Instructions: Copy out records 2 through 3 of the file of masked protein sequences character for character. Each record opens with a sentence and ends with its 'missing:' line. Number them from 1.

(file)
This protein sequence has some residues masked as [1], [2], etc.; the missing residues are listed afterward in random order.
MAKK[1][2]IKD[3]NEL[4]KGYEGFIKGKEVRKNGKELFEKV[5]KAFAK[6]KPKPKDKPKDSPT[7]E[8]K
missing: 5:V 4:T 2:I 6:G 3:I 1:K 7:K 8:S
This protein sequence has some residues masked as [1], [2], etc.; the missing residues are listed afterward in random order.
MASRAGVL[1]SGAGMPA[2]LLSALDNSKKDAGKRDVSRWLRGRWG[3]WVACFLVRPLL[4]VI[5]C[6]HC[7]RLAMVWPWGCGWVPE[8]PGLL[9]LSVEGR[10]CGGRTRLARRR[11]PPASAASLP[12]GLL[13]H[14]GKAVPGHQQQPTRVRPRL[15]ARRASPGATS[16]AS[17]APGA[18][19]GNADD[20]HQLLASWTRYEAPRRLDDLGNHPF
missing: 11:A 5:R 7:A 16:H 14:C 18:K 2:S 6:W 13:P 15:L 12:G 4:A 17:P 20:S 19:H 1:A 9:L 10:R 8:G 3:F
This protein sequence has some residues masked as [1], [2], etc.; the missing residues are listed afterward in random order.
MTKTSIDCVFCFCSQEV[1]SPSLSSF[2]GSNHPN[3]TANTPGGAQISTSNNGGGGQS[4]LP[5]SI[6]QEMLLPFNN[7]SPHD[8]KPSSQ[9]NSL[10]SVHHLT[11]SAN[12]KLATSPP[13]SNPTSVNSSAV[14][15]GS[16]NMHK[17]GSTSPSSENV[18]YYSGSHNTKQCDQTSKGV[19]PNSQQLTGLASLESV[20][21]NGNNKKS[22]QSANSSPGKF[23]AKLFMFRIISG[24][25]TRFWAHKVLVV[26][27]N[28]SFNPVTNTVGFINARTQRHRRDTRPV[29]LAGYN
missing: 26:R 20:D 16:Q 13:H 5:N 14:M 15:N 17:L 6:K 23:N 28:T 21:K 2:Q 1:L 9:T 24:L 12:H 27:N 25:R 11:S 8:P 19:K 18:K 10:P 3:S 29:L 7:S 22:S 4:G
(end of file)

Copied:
This protein sequence has some residues masked as [1], [2], etc.; the missing residues are listed afterward in random order.
MASRAGVL[1]SGAGMPA[2]LLSALDNSKKDAGKRDVSRWLRGRWG[3]WVACFLVRPLL[4]VI[5]C[6]HC[7]RLAMVWPWGCGWVPE[8]PGLL[9]LSVEGR[10]CGGRTRLARRR[11]PPASAASLP[12]GLL[13]H[14]GKAVPGHQQQPTRVRPRL[15]ARRASPGATS[16]AS[17]APGA[18][19]GNADD[20]HQLLASWTRYEAPRRLDDLGNHPF
missing: 11:A 5:R 7:A 16:H 14:C 18:K 2:S 6:W 13:P 15:L 12:G 4:A 17:P 20:S 19:H 1:A 9:L 10:R 8:G 3:F
This protein sequence has some residues masked as [1], [2], etc.; the missing residues are listed afterward in random order.
MTKTSIDCVFCFCSQEV[1]SPSLSSF[2]GSNHPN[3]TANTPGGAQISTSNNGGGGQS[4]LP[5]SI[6]QEMLLPFNN[7]SPHD[8]KPSSQ[9]NSL[10]SVHHLT[11]SAN[12]KLATSPP[13]SNPTSVNSSAV[14][15]GS[16]NMHK[17]GSTSPSSENV[18]YYSGSHNTKQCDQTSKGV[19]PNSQQLTGLASLESV[20][21]NGNNKKS[22]QSANSSPGKF[23]AKLFMFRIISG[24][25]TRFWAHKVLVV[26][27]N[28]SFNPVTNTVGFINARTQRHRRDTRPV[29]LAGYN
missing: 26:R 20:D 16:Q 13:H 5:N 14:M 15:N 17:L 6:K 23:N 28:T 21:K 2:Q 1:L 9:T 24:L 12:H 27:N 25:R 11:S 8:P 19:K 18:K 10:P 3:S 29:L 7:S 22:S 4:G